By Kim Scheimreif

Issue #124 • July/August, 2010

In February of 1996 my husband, Kevin, two-year-old daughter, Kayla, and I moved from New Jersey to Maine. Our goal was to find a farmhouse with substantial acreage of field and woods. Our main search was in the midcoast area of Maine. Since my husband was going to be a self-employed carpenter, we sought an area that was growing economically and had plenty of tourists.

Our house 10 years after we moved in. We grow and sell the large pumpkins displayed outside.
Our house 10 years after we moved in. We grow and sell the large pumpkins displayed outside.

After utilizing many realtors, we accidentally found our diamond in the rough ourselves. It was an 1800s-era German-style stucco cape with a large field and forty acres of mixed woods. My second child, Kenny, was born on May 7, 1996 and a couple of weeks later we moved in.


As expected with old houses, we needed to do a lot of renovations. A new roof and windows were the first items to be addressed. Then the three chimney flues needed to be relined, and we installed a wood stove in a fireplace.

We were very fortunate that all of the original floors except the kitchen remained, and the window trim and three original fireplaces were intact. Two of the fireplaces are in bedrooms, and it is such a treat to enjoy their glow in the wintertime and cook toast or stew in them.

The kitchen came with a wood cookstove that I use from October till March for cooking, heating, melting beeswax for candles I sell, and boiling maple syrup that we tap. This stove has been indispensable in our homesteading life.

Kayla and Kennedy show off Kayla's Belted Galloway cow that she won through a 4-H essay contest.
Kayla and Kennedy show off Kayla’s Belted Galloway cow that she won through a 4-H essay contest.

The first year was very difficult doing renovations with a two year old and a newborn. We were very fortunate to have my husband’s father and grandmother stay with us for weeks at a time to help us with the renovations. Kevin’s grandmother would help me with the little ones while I was away sanding or painting. We had to take many precautions while renovating due to the lead paint on the window trims. I was constantly changing clothes when I had to nurse the baby. During the renovation my husband’s father, grandmother, myself, and our two children slept in a small bedroom together. My husband slept on a cot in the hallway so that everyone else would have the beds. We gutted most of the house except the kitchen and the bedrooms downstairs. We basically lived out of two rooms and hung blankets in doorways to help with the dust. My husband’s grandmother has since died, but I will always cherish her wisdom and help during those tough times.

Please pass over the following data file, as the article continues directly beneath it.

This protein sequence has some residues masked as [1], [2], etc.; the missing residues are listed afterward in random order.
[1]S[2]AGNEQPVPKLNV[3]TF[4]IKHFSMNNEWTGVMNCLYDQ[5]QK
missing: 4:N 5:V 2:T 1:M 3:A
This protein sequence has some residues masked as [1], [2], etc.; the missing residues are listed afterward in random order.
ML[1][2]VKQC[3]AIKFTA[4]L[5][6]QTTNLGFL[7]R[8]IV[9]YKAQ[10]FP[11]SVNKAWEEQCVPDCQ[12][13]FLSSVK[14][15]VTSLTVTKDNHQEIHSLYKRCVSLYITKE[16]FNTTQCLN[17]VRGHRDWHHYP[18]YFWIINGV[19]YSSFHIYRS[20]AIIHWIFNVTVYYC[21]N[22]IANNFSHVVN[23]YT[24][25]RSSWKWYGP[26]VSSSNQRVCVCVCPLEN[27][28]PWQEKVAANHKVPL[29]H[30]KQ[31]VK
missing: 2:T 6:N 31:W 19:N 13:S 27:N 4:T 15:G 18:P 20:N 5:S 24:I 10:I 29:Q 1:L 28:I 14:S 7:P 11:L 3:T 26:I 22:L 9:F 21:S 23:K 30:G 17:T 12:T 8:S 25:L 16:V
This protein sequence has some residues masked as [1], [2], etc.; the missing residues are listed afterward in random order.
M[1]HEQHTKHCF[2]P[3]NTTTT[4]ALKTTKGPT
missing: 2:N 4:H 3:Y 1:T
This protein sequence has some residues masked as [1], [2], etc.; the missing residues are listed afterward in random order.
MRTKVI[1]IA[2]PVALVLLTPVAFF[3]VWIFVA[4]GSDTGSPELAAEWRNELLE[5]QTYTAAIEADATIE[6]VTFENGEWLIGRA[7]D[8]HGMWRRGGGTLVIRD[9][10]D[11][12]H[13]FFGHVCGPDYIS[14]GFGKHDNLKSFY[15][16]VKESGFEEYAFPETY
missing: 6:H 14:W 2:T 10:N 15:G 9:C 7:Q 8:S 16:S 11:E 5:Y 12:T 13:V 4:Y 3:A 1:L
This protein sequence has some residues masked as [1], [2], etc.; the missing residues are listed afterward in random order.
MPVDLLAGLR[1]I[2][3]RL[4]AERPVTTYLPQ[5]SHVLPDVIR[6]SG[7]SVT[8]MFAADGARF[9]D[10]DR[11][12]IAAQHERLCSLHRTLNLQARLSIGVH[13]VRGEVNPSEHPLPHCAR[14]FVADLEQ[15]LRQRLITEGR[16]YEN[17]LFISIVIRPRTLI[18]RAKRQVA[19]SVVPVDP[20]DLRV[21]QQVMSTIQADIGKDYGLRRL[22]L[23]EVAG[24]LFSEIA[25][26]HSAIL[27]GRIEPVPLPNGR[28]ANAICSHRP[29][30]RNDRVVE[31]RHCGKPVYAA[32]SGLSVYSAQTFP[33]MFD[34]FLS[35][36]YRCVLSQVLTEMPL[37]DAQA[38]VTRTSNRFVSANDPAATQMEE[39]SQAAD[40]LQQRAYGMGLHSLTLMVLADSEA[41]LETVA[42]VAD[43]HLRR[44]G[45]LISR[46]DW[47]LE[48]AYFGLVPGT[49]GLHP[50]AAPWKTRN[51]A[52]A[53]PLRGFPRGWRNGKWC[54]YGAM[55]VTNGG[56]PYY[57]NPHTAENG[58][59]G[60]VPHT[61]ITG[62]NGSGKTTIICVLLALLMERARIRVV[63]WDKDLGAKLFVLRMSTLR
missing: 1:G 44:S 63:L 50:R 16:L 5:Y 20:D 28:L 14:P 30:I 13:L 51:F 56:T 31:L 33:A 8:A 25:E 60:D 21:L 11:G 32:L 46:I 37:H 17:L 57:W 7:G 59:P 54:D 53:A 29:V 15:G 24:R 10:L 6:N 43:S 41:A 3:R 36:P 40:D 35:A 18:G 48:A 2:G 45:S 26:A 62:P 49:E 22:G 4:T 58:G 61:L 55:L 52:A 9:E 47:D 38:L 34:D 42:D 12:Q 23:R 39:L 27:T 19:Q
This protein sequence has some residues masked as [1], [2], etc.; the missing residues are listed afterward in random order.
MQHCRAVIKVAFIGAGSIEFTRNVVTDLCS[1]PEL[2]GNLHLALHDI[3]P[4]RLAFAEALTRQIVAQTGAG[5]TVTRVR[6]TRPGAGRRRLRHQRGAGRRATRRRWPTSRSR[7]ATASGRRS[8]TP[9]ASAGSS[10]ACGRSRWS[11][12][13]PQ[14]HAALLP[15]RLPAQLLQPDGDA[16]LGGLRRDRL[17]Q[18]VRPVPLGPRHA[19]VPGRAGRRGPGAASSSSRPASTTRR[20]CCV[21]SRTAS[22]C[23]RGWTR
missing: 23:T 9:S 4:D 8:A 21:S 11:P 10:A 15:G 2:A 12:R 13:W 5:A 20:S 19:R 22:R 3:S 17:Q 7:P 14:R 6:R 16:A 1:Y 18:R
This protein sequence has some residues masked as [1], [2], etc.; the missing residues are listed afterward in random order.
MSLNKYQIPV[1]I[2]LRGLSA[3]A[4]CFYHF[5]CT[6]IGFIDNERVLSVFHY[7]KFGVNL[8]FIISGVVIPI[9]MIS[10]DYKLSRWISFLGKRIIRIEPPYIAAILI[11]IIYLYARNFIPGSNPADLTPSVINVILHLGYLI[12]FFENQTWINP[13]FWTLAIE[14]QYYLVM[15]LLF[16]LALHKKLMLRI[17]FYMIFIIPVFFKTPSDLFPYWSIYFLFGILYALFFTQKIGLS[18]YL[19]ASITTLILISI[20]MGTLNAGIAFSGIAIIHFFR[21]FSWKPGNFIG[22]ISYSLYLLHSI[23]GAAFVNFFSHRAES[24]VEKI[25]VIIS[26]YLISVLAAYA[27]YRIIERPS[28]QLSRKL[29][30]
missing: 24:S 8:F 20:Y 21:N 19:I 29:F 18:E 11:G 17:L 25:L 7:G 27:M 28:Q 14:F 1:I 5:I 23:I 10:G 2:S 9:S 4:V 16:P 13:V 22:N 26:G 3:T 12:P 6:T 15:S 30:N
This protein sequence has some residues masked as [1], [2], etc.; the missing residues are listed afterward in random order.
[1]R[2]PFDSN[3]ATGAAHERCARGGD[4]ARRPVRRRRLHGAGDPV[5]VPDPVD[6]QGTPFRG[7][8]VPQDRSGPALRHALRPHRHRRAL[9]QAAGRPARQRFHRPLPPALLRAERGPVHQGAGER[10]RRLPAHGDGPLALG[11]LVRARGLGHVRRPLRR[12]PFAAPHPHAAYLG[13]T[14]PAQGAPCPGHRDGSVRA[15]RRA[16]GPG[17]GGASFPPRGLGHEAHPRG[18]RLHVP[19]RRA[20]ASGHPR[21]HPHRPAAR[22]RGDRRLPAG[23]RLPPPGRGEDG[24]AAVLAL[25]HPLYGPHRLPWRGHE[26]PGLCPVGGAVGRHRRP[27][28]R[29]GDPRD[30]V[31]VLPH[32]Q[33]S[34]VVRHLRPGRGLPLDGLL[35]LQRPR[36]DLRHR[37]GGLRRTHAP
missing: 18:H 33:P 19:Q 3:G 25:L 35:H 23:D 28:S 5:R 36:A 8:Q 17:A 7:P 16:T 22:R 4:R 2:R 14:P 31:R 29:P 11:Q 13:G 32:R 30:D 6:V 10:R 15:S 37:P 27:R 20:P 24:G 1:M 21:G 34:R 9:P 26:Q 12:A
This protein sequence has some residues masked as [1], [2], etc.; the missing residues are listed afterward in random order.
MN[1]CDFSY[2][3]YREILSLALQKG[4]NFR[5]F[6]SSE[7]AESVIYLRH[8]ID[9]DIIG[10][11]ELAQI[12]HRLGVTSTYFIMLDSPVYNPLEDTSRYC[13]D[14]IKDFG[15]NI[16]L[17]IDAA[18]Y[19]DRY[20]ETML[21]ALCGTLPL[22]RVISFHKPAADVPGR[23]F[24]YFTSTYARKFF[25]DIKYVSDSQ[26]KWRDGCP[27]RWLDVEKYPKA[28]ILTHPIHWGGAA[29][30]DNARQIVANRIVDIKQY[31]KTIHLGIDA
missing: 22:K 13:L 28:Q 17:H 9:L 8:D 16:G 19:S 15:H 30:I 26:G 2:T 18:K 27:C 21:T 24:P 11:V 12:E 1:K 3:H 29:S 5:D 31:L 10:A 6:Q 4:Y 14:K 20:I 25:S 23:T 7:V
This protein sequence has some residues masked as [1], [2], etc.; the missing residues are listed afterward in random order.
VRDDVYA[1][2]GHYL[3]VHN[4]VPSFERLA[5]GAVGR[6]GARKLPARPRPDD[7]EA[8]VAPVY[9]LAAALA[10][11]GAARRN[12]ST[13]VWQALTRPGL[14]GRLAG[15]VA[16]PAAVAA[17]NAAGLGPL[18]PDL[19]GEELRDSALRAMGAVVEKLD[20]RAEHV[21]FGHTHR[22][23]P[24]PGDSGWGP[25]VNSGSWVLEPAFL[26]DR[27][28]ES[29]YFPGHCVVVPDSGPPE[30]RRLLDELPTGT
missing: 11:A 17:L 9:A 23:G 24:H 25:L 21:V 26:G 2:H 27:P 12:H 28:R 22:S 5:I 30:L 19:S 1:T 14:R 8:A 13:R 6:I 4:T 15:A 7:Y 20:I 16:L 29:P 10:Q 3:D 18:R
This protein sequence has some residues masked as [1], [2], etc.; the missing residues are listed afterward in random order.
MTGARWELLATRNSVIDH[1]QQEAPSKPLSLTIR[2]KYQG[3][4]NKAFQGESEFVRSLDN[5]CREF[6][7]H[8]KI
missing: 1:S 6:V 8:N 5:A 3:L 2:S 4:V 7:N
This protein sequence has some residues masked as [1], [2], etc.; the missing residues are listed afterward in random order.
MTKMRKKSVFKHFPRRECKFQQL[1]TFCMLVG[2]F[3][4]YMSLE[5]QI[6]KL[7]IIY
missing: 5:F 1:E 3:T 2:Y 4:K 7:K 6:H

We raise two pigs every year.
We raise two pigs every year.

My husband learned masonry skills since our house is constructed with two layers of brick and then stucco over that. We had to rent a sand blaster to remove the old stucco, and then hundreds of bricks needed to be replaced before the new stucco was applied. We only did one side of the house each year because of time and money.

Probably the worst experience we encountered while renovating was the discovery of carpenter ants. One day while in the kitchen I heard a munching sound and thought maybe it was a mouse. I ended up following the noise to a kitchen beam, but didn’t see anything. I alerted my husband who knocked on the beam with his fist. To our surprise, millions of ants came rushing out all over the place. The lucky part of the story was that the nest was right there with the queen and the larvae. As a result, we took the nest and destroyed it. We haven’t seen an ant since and we didn’t have to use chemicals to get rid of them.

Our sheep's wool after skirting
Our sheep’s wool after skirting

The next couple of years we worked on getting the house more insulated, building up Kevin’s carpentry business, and starting a garden.

After the house was tight and habitable, we started on the barn. Again, we started with new windows one year and a new roof the following year, then we replaced the cedar shingle siding on the east side and have been working our way around. This year the final side of the barn should be completed.

The renovation has been slow, but purposeful since we do all the work ourselves. When I look at the pictures from the past years I feel exhausted but proud. In the 12 years we have been renovating, we have had two more children, Kane and Kennedy. Even though the renovations were difficult to do with children, and while still trying to earn an income, it was worth saving a piece of history. We will still have some things to do, but the major projects are out of the way, including the well and septic, so it is all downhill from here.

The man that owned the house before us had the house registered with the National Historical Society. My children enjoy living in our historical house; they love reading about when it was used as a Methodist meeting house and visiting the cemetery next to us to get a sense of the former inhabitants that are buried there.

Our son, Kenny, helps fill the freezer on youth day.
Our son, Kenny, helps fill the freezer on youth day.

Learning to homestead